The Oscars Still Polarize the Masses

The Oscars have yet again polarized the masses. For the second year in a row, the entire nominee lists in acting categories are completely white. Resurrecting the #OscarsSoWhite on twitter, fans and celebrities alike are calling out the Academy for snubbing many noteworthy actors and actresses of color. Jada Pinkett Smith, film star and wife of newly snubbed Concussion actor Will Smith, boycotted the ceremony and neither Smiths will attend the award show. Nominated for her role in 45 Years, Charlotte Rampling (a 69 year old white woman) has taken it upon herself to say the unpopular opinion, claiming that the Oscar boycott itself is “racist against white people.” Much like Miss Rampling’s beliefs, the Oscars are a sign of older times that has become unnecessary and only a cause of irritation. Stephen Geller, a screenwriter and member of the Academy’s writer’s branch, claims, “There is no reason whatsoever to penalize the Academy member for the state of the industry, or for nominations for an award by the separate Academy branches. It is bizarre to assume that, by its voting, each Academy member represents the decisions of studios, networks and talent agencies to produce films.” Mr. Geller’s quote reveals many little-known truths about the academy. The voting parties are broken up by categories, so the decisions on the actor ballots are not at the fault of the entire organization.

However, what’s more jarring is the blame placed on “the decisions of studios, networks and talent agencies to produce films.” Ultimately, the decision for a movie to be considered worthy of Oscar contention comes from the marketing and the literal political campaign curated by the film’s sponsors. It is entirely possible that a film like Ryan Coogler’s Creed (singularly recognized for Sylvester Stallone’s supporting role) was underscored by its production company, New Line Cinema. OR, New Line Cinema didn’t have the budgetary means of giving Creed as big of an Oscar push as all of the flashy names involved in Alejandro González Iñárritu’s The Revenant, produced by Regency films (who have also produced Best Pictures 12 Years a Slave and Birdman in back to back years). (Not so) coincidentally, Creed was distributed by Warner Brothers Studios, who also produced this year’s dark horse, Mad Max: Fury Road. It’s possible that the distribution company sought to make Mad Max their film with the momentum it had, thanks to unexpected box office success and incredible critical acclaim.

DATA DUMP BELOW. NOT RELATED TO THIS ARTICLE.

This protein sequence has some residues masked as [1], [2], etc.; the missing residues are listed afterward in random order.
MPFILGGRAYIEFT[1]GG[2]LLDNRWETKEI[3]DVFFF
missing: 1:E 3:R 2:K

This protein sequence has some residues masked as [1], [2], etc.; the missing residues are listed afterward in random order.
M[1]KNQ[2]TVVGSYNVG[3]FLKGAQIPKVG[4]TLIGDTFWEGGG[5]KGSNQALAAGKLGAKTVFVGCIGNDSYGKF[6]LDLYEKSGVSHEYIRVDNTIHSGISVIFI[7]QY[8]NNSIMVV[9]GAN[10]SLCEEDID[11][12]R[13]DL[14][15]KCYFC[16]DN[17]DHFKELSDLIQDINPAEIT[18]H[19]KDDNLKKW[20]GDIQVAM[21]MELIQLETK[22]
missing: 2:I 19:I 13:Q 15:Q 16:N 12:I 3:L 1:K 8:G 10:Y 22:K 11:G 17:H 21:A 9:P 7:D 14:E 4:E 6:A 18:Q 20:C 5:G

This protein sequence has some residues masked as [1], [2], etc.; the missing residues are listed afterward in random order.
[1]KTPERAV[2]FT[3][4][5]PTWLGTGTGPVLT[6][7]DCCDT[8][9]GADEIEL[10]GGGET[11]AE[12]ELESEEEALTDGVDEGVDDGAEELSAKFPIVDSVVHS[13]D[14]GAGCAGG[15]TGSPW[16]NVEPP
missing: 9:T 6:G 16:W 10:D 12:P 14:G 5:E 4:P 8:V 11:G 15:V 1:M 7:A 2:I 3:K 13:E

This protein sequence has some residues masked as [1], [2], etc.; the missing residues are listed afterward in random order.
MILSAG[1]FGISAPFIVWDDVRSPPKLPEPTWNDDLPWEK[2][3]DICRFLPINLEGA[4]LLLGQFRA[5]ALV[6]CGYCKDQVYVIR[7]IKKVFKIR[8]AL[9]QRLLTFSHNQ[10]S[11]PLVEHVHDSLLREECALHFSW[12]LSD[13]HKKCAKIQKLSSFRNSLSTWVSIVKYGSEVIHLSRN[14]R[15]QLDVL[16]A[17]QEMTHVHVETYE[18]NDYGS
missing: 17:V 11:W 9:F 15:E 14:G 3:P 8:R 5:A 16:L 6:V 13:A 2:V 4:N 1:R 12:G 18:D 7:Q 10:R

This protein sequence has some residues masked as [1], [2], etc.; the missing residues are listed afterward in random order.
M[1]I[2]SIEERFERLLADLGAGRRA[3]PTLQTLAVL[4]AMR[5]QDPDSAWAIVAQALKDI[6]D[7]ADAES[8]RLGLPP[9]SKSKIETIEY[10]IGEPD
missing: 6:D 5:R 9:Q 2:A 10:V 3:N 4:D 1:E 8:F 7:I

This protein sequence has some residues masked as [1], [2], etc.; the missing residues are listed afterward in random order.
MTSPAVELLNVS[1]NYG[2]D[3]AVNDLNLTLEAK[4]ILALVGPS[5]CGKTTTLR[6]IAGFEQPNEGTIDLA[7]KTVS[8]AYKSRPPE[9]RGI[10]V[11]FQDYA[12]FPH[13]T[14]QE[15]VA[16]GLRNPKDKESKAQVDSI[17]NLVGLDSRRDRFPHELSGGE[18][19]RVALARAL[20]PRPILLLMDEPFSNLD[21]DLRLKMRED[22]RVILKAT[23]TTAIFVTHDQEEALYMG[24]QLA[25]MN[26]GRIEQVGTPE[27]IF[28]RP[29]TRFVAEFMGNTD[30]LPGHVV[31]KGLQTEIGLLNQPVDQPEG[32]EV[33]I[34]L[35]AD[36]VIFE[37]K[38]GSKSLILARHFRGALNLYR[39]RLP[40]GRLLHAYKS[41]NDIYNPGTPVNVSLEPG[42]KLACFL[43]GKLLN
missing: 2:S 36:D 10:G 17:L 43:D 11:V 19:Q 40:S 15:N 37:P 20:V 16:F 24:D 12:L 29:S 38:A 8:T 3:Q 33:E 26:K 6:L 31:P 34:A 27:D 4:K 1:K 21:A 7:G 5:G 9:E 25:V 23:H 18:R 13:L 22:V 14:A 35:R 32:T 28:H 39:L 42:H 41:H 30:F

Meanwhile, Sean Baker’s Tangerine (a groundbreaking indie-festival film that was expected to make some sort of splash) didn’t receive a wide box office release or an Oscar nomination. Does this justify the ignorance of demographics? Absolutely not. In a study done after the announcements of last year’s nominations, it was revealed that “the overall academy is still 93% white and 76% male” with an “average age of 63.” Even with the installation of a more ethnically diverse and youthful group of voters into the academy, the more popular and lauded films will overshadow indie gems and low-budget masterpieces. This is why the Oscars have become obsolete. For the thousands of voters and billions of viewers of the award ceremony, ultimately, an award that once stood for artistic merit has become more of a reason to vilify movies than to appreciate them. All the while, the Screen Actors Guild are nominating and awarding Idris Elba best supporting actor for Beasts of No Nation, an indie film airing on Netflix (of all places). In this case, progressivity doesn’t fall on the shoulders of racial recognition; it’s attributed to an awards show that gives awards based on quality rather than “buzz.”

 

By ALEXANDER KEEL / Intern Writer

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